In the province of Misiones, northeastern Argentina, agroforestry systems of timber trees and perennial cash crops are becoming increasingly common. For example, agroforestry designs with native trees of economic value and cash crops have been proposed as land use options for a heavily deforested area of the province (Eibl et al. 2000). In recent research, the productivity of Ilex paraguariensis (South American holly or yerba mate, Aquifoliaceae) in association with indigenous trees Enterolobium contorti-siliquum (timbo, Leguminosae, an N-fixing tree), and two timber species, Balfourodendron riedelianum (guatambu, Rutaceae) and Tabebuia hepta-phylla (lapacho negro, Bignoniaceae) was evaluated on two private farms. Five years after planting, the tree species were 3.5-8 m high and 3-8 cm in diameter at breast height, and the yerba mate produced its first harvest. Additionally, production from associated subsistence crops covered the annual needs of the farmer. Considering the short-term returns in terms of subsistence annual crops, the medium- to long-term profits from yerba mate harvests, and the long-term returns from timber, the systems proposed here appear to yield an attractive sequence of products. Apparently these systems have value at both the subsistence and the commercial production levels, thus making them an interesting alternative for the small farmers of the region.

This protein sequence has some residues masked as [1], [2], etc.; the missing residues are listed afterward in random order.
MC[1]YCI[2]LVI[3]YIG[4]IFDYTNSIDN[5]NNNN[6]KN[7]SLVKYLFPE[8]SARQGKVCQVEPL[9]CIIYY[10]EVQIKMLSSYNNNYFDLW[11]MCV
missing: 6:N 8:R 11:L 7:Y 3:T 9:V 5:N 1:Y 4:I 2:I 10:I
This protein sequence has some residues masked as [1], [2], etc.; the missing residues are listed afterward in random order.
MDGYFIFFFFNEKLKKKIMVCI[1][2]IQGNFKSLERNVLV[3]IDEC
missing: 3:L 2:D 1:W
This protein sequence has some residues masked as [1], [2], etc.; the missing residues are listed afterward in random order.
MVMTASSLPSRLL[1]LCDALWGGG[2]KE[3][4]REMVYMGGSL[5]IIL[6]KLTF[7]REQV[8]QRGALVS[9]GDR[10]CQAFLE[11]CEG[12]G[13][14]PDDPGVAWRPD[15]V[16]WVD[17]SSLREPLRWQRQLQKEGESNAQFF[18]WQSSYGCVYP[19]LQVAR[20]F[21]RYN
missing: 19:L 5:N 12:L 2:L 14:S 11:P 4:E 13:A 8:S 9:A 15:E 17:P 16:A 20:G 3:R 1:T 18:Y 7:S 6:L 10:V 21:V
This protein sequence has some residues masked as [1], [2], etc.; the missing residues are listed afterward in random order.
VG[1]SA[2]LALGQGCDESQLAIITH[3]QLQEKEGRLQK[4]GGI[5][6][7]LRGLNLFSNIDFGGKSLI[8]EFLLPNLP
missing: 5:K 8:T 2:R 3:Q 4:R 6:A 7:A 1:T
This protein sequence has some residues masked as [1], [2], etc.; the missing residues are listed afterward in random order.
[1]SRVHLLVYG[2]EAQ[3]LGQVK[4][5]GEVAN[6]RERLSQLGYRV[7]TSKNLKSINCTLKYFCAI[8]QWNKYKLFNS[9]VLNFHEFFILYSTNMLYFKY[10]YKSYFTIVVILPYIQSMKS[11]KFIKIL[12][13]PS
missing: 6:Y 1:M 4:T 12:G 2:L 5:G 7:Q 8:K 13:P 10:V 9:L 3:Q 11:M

Home gardens are agroforestry systems for the production of subsistence crops for the gardener and his/her family, with or without the addition of cash crops. They can be located immediately surrounding the home or slightly further away, but still near the residential area. It is claimed that home gardens originated in prehistoric times when hunters and gatherers dispersed seed of highly valued fruit trees close to their homes (Soemarwoto 1987; Boxes 6.10 and 6.11).
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